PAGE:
“Who gives the ABC the right to decide who the voters are informed about or not?” queried Mr Churchill. “It’s not their place to decide who is in the election or not. The voters of the ACT have a right to be informed about all their choices, not just the big parties.”

“The ABC’s ‘Code of Practice’ 2008, states that in regard to news and current affairs content: ‘Content will be impartial. Editorial judgements will be based on news values. One perspective will not be favoured over others’.” continued Mr Churchill “Why is the ABC determining who is to be heard? It prides itself on being a community broadcaster but the accusation of bias directed at it appears to be right. Is it our ABC or does it belong to the big political parties? All of the candidates have a right to be heard. It’s not democratic! Clearly the ABC has not adhered to it’s own ‘Code of Practice.’”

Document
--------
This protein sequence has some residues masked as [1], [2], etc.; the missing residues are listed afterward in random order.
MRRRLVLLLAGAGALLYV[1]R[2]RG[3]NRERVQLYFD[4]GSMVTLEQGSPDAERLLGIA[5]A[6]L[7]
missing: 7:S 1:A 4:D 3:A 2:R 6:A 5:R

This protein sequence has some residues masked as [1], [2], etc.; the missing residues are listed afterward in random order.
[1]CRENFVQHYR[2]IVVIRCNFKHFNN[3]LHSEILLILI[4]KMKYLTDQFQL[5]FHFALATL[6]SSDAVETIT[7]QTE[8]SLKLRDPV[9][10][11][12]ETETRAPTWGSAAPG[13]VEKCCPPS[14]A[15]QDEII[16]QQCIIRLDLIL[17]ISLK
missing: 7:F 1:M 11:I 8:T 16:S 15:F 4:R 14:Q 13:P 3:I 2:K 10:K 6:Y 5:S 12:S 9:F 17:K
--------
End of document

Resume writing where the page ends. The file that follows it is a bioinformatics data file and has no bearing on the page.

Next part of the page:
“Things might be different in other states and territories but Canberra has biased reporting, and the public needs to be informed, particularly for this election, because people are confused about the policies of Labor and Liberal, and the Greens are coming out with some very strange remarks.”

“The Australian Democrats are here. We are a part of this election. And the good people of Canberra are being short-changed!” Mr Churchill concluded.


Darren Churchill

Australian Democrats Senate candidate for the ACT

Tel: 0412 196 473